Heavy Cavalry -??"Shock""??

Started by Last Hussar, 12 June 2020, 11:09:03 PM

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Last Hussar

The Sunjesters have kindly invited me to 'Bubble' with them (Mrs Sj says its because I am vulnerable due to being a  high functioning autistic single middle aged man with depression, but we know Sunjester just needs a victim for his dice rolling), so I introduced SJ to Fields of Glory Napoleonic.

Part of the discussion about the rules was what is Shock Heavy Cavalry? The 1st ed army lists have these classifications

Austrian Army list has Cuirassier as 'Heavy Shock' and HEAVY Dragoons as just 'Heavy'
All other cavalry (inc 'dragoons') is Light.

French the same with the addition of Carabiniers as Shock, along with the Guard Grenadier a cheval/Gendarmerie d' Elite

German allies add Garde d'Corps, which are just Cuirassiers with seniority if SYW memory serves.

Ottomans have weird s...tuff such as Sipahi Oglans which are Heavy, Shock, Guard, LANCES! (So Teutonic Knights then?  ;D)

Technically the British don't have any Cavalry after 1792 (Dragoons are paid a penny a day per man less, so they were reclassified from Cavalry to Dragoons – "Do the same job for less pay, chaps"), but units such as The Horse Guards (Max 8 bases) or Dragoons (not 'Light Dragoons') – So the Scots Greys -  are Heavy Shock in 1815. The 100 days army has no British non shock Heavy.

It appears to be 'do they have a breast plate or a reputation' . 1st ed glossary says 'generally the biggest men on the heaviest horses', but I'm pretty sure its just a piece of 'gamerese'.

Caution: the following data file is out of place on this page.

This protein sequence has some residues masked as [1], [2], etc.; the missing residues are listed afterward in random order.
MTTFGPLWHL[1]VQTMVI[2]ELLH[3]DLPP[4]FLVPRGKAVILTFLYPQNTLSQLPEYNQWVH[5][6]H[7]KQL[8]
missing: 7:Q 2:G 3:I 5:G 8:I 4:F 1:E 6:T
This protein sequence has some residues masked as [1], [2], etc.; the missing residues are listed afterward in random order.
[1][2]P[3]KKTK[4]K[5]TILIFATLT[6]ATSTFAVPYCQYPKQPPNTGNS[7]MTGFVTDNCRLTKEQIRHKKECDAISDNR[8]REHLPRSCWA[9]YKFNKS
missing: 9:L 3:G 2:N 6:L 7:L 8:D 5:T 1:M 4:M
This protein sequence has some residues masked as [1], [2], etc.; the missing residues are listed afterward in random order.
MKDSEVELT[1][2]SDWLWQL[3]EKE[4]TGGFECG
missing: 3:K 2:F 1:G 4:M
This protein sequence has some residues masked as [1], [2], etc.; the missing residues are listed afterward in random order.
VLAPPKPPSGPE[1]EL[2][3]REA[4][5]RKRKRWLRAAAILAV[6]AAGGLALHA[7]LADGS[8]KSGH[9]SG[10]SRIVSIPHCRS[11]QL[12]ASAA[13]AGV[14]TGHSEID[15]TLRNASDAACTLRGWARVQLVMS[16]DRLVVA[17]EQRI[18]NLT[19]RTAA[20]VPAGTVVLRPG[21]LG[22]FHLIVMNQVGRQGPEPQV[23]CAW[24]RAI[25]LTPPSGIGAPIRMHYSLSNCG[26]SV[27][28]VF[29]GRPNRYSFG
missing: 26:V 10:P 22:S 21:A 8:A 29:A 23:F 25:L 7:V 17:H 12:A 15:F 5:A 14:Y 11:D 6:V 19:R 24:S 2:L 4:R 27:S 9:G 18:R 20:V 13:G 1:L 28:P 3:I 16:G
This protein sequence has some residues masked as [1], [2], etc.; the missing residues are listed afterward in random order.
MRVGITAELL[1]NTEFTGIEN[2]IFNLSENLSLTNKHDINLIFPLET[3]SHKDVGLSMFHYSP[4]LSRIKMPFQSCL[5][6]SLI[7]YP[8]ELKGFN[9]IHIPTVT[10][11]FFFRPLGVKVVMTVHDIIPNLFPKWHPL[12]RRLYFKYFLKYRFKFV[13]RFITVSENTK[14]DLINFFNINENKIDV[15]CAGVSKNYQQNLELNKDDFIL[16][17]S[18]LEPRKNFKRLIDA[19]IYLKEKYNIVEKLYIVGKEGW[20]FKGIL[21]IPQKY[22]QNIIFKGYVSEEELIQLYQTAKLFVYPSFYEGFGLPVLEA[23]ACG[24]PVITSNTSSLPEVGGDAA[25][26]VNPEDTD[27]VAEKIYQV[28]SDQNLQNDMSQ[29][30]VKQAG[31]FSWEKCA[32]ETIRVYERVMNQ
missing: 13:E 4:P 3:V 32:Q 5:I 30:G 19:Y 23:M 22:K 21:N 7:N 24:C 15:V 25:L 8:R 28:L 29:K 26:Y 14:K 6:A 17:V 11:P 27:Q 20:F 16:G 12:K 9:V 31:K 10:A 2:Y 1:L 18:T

Is there any justification for 2 types of Heavy?
I have neither the time or the crayons to explain why you are wrong.

Lord Speedy of Leighton

Tried those rules, didn't get on with them. Sorry, cannot comment fairly.

However, I am hoping to playtest some new rules, very, very (hurry up with my order),  soon.
You may refer to me as: Lord Speedy of Leighton.
2016 Pendraken Painting Competion Participation Prize  (Lucky Dip Catagory) Winner

Last Hussar

Don't worry about the rules - its more the concept of Shock Heavy v Heavy - what's the basis for the difference
I have neither the time or the crayons to explain why you are wrong.

paulr

Volley & Bayonet have the concept of Shock, for Infantry that are particularly good in melee and for cavalry charging disordered troops.

I suspect FOG is using it as shorthand for cavalry that gets stuck in...
Lord Lensman of Wellington
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O Dinas Powys

Quote from: paulr on 13 June 2020, 12:34:12 AM
Volley & Bayonet have the concept of Shock, for Infantry that are particularly good in melee and for cavalry charging disordered troops.

I suspect FOG is using it as shorthand for cavalry that gets stuck in...

Not a period I'm familiar with, but Heavy implies bigger, stronger, more resilient whilst Shock - as Paul says - implies more impactful on first contact. 

So, to answer your initial question:

Quote from: Last Hussar on 12 June 2020, 11:09:03 PM
Is there any justification for 2 types of Heavy?

Yes, if there's sufficient difference between their battlefield capabilities/role to justify it within the scope of the rules set in use  :-B
(I know, even though it's fantasy  :o  ;)  )

T13A

Hi

Just my tuppence worth.

For most of the 'horse and musket' period I believe that 'heavy' cavalry were by definition used as 'shock' cavalry, so no difference in my opinion. Depending on the level of the rules used then having a cuirass might make a difference. However, in the two 'heavy' brigades that hit d'Erlon's corps at Waterloo none of the units had cuirass' and even if they had I really do not think it would have affected the outcome in any way.

I think the issue of dragoons is more complicated and nuanced i.e. during the Seven Years War I'm not sure I would count French dragoons as 'heavy' however I certainly would at Waterloo.

As I said, just my tuppence worth.

Cheers Paul
T13A Out!